Filming did continue after the shoot when Hollande went to speak with the youth. He started by addressing Nadia saying, “I hope I will have time to convince you.” She patted him on the shoulder and said, you will have two more years. Hollande searched for a response to this prediction of failure in the next election. She twisted the knife saying that he is sliding in the polls. She then told him that France must answer for its genocide in Algeria. Hollande tried to draw a distinction between wars of decolonization and genocide, but to no avail. She asked why France is stirring up wars, which is expensive, while the economic crisis is ongoing and accused him of going to Mali for their natural resources. After Hollande’s labored response she said, “Well, we don’t want to hold you back any longer.”
The fact is, as a young Arab female from the ghetto, the Socialist Party is her greatest advocate and only vehicle for political power in France. There is no alternative. She will most likely stay at home in 2017 when it is time to choose Hollande’s successor. Hollande has done all he could to kiss the asses of non-whites and make them permanent parts of his coalition. Just as an example, he was surrounded by two dozen children when lighting his Christmas tree . . . not a White face among them. However, Arabs will not play a supporting role to the Jewish lobby or enthusiastically rubber stamp the culture war of the gay lobby like the rest of the Socialist Party coalition. They have built their house upon sand.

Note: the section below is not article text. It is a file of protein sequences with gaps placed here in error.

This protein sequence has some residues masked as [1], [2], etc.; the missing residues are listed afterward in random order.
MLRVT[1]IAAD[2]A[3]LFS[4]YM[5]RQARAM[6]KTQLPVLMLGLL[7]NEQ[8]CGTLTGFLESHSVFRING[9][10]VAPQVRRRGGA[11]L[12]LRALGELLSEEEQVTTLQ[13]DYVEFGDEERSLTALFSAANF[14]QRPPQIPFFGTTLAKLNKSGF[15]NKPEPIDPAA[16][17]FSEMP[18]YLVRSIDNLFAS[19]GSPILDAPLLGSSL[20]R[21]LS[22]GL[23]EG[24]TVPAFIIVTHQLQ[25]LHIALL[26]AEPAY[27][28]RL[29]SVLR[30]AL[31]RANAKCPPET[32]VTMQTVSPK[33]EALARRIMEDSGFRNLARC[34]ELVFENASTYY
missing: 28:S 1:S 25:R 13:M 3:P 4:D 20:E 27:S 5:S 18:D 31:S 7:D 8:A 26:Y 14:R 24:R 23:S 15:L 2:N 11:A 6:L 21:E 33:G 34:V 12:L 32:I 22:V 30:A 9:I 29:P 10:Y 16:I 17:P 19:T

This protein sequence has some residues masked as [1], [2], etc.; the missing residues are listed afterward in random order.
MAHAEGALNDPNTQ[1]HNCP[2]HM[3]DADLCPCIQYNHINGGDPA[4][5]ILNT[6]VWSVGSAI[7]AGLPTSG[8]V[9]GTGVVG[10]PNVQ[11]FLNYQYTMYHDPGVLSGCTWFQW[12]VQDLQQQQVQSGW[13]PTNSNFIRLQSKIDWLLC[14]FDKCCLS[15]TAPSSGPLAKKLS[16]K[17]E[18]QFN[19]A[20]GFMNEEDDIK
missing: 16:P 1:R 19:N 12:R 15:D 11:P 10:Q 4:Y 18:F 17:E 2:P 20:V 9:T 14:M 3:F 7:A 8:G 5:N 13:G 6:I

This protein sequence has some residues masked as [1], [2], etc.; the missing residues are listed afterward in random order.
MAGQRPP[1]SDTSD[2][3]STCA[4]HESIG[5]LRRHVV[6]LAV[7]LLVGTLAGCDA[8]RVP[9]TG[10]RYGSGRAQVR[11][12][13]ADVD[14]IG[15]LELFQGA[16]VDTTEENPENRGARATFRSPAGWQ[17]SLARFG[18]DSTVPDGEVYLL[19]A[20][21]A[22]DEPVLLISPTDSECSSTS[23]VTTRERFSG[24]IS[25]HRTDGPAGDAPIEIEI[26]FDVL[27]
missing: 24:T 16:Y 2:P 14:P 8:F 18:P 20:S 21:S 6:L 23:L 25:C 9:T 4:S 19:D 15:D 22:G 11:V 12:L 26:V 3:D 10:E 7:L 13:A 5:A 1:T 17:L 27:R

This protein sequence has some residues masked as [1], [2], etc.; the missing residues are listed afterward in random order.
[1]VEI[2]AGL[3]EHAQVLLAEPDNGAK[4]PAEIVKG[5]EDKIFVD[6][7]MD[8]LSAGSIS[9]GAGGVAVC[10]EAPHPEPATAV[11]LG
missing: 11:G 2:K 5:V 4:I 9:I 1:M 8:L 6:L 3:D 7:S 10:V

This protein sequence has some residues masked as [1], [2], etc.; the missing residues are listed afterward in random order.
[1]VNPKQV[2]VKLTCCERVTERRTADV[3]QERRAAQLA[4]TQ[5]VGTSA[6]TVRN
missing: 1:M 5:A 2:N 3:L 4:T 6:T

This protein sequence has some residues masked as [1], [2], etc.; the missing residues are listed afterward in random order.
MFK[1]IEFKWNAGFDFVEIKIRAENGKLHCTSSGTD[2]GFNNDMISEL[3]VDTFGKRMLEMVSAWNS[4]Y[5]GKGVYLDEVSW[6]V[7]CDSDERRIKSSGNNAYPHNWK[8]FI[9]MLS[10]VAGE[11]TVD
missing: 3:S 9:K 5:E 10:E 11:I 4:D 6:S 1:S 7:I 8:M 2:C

The business magazine Challenges subtitled their coverage of this, “A Failure of Republicanism.” Across the spectrum, Hollande’s performance has been strongly criticized.
* * *
Realizing that Hollande is not up to the task, Najat Vallaud-Belkacem, the Moroccan born Minister of Education, went on iTele the following day stating that, “Dieudonne has done an enormous evil to the youth of France.” She then took her own shot at trying to distinguish Charlie Hebdo and Dieudonne:
“To see to what point this discourse of “double standards” — why we allow liberty of the press and expression for Charlie and not for Dieudonne – this discourse finally shows itself in the spirits of these children, they came to lose all notion of hierarchy of values.” . . . “It’s nice that they can express themselves . . . it’s up to us to respond that racism, anti-Semitism, apology for terrorism, are crimes and not opinions.”
Well now we know, hurting the feelings of Muslims and Christians is expressing an opinion. Hurting the feelings of Jews is a crime.
Nice try Najat! I think that the youth of France whether Black, Blanc, or Beur are still not buying it.
The Worst Week Yet: April 4-10, 2021
Remembering Jean Raspail (July 5, 1925–June 13, 2020)
Charles Krafft at the 2015 London Forum
The Worst Week Yet: February 21-27, 2021
Grace Under Pressure: Life as a Thought Criminal
Anglis Anglia, or England for the English
Praise to Apollo, Dance of Dionysus: Death & the Dawn in Russian Ballet
L’Etranger to Himself: Race & Reality in Albert Camus’ The Stranger